Does that mean that Cody’s the favorite to win the 3A title again this year? Sort of. Cody returns three all-state players, more than any other 3A school except Torrington. And there’s the rub. Torrington, last year’s 3A runner-up, is loaded for another deep playoff run. We may see a repeat in the 3A title game this year, and this time the Trailblazers could be the ones hoisting the champions’ trophy.

Isn’t Star Valley still in the mix? Yeah… but this year is a true test for the program. The Braves lost more seniors than a nursing home at Sunday brunch. Until we know if those new players have the ability to bear the brunt of the old expectations, it’s best to wait and see with the Braves this year.

What big offseason change will affect 3A the most long-term? John Scott’s hiring at Lander. Scott has a history of taking under-performing programs and turning them around. He’s done it at Kemmerer, Gillette and Tongue River. And now he’s at Lander, taking over a program that’s gone 2-31 combined the past four seasons. The turnaround won’t be immediate, but knowing Scott’s history, it will happen.

Four players to watch

Bryan Lemmon, Torrington. Lemmon might be 3A’s best running back — for the second year in a row. He ran for 1,261 yards and 18 touchdowns last year in leading the Trailblazers to the title game. He also had 25 catches for 475 yards… and he was also Torrington’s leading tackler last year, giving opposing offenses fits from his linebacker spot.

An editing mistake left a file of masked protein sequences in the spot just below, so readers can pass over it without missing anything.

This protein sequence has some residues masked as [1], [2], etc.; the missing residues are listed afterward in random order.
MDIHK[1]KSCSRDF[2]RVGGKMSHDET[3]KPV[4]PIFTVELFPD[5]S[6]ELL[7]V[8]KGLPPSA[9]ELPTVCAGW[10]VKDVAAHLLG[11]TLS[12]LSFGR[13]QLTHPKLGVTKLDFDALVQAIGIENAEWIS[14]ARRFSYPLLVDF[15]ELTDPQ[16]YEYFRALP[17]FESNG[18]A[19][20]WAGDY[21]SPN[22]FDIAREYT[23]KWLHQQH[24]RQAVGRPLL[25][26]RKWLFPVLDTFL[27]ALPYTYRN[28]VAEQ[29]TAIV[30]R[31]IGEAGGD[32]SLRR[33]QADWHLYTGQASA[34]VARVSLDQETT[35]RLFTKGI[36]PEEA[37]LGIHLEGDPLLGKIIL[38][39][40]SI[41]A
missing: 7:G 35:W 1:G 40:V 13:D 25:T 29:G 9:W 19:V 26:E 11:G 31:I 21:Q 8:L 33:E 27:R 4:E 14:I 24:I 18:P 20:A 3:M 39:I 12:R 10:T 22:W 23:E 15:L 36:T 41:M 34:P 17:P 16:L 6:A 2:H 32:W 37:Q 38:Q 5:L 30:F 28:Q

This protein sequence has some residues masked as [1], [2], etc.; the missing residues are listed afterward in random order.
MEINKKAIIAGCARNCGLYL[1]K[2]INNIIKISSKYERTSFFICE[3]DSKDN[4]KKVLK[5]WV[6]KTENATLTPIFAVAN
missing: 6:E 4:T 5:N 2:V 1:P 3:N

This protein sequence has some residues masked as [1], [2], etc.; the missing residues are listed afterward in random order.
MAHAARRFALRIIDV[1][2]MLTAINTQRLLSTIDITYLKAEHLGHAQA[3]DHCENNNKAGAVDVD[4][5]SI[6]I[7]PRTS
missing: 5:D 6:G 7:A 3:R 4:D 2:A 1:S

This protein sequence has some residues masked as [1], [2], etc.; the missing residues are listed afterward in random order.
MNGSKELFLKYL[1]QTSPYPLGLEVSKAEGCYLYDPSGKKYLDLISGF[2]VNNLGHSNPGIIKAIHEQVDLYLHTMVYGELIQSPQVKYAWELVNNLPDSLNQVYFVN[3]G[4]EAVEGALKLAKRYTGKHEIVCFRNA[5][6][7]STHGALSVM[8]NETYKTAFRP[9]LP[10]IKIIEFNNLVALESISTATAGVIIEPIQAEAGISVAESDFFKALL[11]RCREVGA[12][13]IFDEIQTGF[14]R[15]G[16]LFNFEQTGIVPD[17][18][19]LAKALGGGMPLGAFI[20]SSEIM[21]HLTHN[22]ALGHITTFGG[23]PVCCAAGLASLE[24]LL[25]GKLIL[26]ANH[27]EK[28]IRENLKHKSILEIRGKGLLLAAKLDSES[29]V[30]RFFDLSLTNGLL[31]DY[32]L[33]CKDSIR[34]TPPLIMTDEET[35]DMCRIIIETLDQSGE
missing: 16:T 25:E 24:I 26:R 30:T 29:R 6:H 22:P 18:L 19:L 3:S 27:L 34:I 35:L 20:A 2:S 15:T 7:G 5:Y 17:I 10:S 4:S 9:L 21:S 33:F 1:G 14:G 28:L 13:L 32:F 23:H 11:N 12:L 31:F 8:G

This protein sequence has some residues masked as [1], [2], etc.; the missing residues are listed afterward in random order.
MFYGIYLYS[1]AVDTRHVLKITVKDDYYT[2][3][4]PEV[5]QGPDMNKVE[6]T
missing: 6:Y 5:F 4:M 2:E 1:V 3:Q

Jared Grenz, Cody. One number makes Grenz stand out on the stat sheet: 31.8. That’s how many yards per catch Grenz averaged last year, needing only 16 catches to rack up 509 yards. He also ran 48 times for 341 yards (a not-too-shabby 7.1 yards per carry). His big-play ability will be key for Cody’s repeat run.

Anthony Mitchell, Green River. The Wolves’ lone returning all-state player did most of his damage last year on defense, where he was second for Green River in defensive points. Graduation may open up more opportunities on offense, though, as Mitchell is in prime position to become the Wolves’ main aerial threat.

Treyton Paxton, Riverton. Even in a down year last year, the Wolverines’ passing game was still on point. Paxton led that effort by throwing for 1,520 yards and 12 touchdowns. He has to break in basically an entirely new group of receivers (Riverton’s top four receivers from last year are all gone), but Paxton’s abilities throwing the ball could make his receivers’ jobs, and transitions, easier.

Four key games

Green River at Torrington, Sept. 14. One of the most intriguing nonconference games of the season puts Green River on the road against Torrington — the same matchup that ended the Wolves’ season last year. Although it won’t count for any playoff seeding, this game will be huge for both teams to gauge their abilities against teams from the other side of the state.

Rawlins at Douglas, Sept. 21. A heartbreaking 17-14 loss to Douglas nearly marked the end of a long string of losses the Outlaws had suffered to the Bearcats; Rawlins last beat Douglas in 2001. Both teams will need this victory to stay in the race for a home playoff game.

Riverton at Worland, Sept. 21. The Warriors’ East Conference opener… wait, what? Yep, it’s true — after years in the West, Worland jumps to the East Conference this year to balance the conferences after Buffalo’s drop to Class 2A. And this conference opener against the Wolverines will likely have huge playoff seeding implications.